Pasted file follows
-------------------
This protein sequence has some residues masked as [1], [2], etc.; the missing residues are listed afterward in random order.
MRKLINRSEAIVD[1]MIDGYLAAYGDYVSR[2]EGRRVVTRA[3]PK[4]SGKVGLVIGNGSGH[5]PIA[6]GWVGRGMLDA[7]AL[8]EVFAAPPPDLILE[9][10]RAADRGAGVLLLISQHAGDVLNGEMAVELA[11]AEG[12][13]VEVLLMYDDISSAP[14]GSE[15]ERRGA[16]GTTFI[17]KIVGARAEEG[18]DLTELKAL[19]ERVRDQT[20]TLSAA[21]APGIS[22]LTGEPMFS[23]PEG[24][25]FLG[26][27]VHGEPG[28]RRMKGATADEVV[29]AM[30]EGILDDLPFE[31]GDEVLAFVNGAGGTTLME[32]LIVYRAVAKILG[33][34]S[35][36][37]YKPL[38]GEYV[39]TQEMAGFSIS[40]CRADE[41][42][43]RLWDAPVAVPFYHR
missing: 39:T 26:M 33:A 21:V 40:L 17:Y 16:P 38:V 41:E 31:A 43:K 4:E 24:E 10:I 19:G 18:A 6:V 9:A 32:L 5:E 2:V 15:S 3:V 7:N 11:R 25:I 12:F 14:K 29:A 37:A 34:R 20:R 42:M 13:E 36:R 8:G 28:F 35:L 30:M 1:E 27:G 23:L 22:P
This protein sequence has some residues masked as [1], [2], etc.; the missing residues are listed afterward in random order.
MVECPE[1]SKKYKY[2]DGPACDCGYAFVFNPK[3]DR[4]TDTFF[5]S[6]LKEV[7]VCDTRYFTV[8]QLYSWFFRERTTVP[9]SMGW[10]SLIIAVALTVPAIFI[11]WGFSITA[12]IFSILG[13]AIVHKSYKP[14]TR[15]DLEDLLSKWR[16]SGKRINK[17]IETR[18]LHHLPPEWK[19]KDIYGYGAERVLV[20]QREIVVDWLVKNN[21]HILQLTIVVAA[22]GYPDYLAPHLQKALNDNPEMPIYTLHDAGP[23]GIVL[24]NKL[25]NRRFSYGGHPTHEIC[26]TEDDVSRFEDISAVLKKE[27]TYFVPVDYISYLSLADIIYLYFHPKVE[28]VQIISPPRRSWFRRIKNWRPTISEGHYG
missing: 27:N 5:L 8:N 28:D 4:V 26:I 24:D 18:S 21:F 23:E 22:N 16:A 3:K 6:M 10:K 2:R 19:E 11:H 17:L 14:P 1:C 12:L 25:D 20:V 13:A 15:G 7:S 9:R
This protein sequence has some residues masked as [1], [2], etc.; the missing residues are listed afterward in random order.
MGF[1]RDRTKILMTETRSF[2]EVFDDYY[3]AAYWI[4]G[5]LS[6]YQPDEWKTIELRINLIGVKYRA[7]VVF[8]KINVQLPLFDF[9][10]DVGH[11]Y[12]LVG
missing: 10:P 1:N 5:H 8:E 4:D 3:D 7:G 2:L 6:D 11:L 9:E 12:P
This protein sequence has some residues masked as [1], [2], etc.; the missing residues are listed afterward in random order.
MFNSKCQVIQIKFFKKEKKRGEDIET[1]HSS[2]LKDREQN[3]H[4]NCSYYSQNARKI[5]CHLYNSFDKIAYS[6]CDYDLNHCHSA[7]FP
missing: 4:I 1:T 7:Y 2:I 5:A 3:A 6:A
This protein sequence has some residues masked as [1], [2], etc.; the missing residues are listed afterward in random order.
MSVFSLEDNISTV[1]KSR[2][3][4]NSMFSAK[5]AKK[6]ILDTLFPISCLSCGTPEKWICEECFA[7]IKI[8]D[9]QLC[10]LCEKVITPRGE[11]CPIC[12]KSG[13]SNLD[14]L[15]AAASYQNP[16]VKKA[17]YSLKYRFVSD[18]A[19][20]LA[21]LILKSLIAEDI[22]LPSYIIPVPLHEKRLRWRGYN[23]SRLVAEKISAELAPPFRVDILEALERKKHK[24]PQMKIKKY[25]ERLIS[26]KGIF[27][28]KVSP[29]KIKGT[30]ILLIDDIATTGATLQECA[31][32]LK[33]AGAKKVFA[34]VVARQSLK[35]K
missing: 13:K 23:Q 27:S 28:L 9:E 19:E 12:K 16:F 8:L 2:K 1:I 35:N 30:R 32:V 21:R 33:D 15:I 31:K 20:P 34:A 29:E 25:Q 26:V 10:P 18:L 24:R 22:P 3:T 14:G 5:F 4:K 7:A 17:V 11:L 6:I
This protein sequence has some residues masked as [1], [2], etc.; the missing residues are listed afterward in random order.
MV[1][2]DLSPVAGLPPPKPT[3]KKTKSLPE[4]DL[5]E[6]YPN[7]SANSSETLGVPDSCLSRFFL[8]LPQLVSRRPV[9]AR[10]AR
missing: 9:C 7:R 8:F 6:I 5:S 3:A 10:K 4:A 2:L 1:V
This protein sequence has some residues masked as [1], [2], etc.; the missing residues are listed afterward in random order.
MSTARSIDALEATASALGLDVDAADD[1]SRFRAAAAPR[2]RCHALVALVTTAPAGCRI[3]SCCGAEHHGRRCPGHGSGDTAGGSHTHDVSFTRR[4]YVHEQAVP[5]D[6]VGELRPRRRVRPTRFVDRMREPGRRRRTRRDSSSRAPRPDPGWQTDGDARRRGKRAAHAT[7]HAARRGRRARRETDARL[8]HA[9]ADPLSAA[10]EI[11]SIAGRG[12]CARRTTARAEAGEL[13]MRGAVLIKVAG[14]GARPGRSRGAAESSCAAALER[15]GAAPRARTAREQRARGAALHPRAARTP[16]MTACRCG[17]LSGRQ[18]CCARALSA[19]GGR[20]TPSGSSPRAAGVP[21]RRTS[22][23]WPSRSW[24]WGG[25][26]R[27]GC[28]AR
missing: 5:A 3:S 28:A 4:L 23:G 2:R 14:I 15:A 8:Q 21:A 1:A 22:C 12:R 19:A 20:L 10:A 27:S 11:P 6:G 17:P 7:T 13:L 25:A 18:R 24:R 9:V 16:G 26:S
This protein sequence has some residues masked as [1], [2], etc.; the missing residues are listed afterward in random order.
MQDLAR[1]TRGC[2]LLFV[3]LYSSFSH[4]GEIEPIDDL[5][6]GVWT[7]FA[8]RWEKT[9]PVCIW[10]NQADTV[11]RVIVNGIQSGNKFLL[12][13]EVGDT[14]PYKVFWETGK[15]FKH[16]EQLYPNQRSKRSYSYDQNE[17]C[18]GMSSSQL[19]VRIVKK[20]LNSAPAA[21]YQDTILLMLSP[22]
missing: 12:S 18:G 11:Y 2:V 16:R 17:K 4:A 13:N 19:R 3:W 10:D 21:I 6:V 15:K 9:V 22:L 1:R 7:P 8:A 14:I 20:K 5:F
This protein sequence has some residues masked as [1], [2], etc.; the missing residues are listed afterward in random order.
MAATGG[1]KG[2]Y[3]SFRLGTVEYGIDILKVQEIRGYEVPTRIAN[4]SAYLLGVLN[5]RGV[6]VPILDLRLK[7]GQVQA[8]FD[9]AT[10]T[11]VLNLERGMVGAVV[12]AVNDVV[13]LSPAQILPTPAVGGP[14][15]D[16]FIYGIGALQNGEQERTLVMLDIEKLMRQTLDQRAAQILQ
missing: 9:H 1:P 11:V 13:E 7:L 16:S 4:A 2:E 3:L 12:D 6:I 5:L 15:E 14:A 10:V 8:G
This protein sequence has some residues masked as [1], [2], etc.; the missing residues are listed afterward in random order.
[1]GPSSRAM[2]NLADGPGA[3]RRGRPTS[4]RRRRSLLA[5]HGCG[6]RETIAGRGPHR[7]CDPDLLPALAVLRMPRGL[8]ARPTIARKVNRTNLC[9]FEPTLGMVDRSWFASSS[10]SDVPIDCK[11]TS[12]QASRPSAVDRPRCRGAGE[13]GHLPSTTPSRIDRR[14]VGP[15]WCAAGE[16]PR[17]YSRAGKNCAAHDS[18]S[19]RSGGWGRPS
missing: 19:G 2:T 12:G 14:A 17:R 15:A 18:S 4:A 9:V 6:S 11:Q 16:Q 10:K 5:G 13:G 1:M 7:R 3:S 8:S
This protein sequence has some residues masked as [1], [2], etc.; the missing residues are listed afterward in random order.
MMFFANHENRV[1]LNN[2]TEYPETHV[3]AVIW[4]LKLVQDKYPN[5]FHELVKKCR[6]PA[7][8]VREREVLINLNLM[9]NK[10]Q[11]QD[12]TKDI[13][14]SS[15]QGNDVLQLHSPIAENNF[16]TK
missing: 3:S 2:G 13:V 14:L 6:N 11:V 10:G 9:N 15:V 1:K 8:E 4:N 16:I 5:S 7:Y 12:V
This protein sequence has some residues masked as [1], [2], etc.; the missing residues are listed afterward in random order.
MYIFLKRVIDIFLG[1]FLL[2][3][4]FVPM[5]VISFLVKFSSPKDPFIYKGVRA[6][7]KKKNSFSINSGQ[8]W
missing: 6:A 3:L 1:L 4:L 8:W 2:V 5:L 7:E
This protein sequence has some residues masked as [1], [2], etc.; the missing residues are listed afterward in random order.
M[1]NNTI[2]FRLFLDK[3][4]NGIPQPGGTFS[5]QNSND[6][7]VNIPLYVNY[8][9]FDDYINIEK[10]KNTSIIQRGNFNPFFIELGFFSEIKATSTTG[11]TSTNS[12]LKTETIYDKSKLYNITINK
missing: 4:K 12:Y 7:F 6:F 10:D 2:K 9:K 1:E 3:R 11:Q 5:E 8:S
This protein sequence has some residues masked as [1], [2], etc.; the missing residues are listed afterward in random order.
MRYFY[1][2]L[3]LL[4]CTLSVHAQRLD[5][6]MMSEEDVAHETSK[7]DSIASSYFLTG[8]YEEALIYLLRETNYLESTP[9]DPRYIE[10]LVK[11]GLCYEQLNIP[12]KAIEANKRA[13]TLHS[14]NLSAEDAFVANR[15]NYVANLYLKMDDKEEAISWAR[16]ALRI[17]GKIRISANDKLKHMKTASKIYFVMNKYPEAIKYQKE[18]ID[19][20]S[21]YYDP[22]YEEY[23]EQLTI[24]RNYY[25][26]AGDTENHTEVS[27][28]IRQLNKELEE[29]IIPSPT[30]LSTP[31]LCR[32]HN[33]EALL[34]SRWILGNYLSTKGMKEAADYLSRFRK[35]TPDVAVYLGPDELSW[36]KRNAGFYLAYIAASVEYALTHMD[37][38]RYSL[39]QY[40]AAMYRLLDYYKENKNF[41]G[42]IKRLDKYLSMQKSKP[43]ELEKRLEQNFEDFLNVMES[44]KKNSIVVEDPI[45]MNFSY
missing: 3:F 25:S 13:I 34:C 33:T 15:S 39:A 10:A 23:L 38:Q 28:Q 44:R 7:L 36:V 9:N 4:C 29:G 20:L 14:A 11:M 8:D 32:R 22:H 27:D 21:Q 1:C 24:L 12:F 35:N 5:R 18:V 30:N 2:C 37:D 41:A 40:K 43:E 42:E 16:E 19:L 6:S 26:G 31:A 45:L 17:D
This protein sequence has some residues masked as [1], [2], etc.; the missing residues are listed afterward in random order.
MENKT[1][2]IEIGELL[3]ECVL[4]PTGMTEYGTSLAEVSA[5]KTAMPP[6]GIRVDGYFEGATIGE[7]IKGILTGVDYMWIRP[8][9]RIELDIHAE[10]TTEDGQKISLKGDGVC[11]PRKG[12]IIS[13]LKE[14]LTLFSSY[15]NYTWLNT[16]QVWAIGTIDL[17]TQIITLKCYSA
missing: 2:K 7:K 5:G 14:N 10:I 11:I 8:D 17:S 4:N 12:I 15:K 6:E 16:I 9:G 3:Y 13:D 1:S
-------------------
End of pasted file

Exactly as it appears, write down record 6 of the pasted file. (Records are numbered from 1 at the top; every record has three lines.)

This protein sequence has some residues masked as [1], [2], etc.; the missing residues are listed afterward in random order.
MV[1][2]DLSPVAGLPPPKPT[3]KKTKSLPE[4]DL[5]E[6]YPN[7]SANSSETLGVPDSCLSRFFL[8]LPQLVSRRPV[9]AR[10]AR
missing: 9:C 7:R 8:F 6:I 5:S 3:A 10:K 4:A 2:L 1:V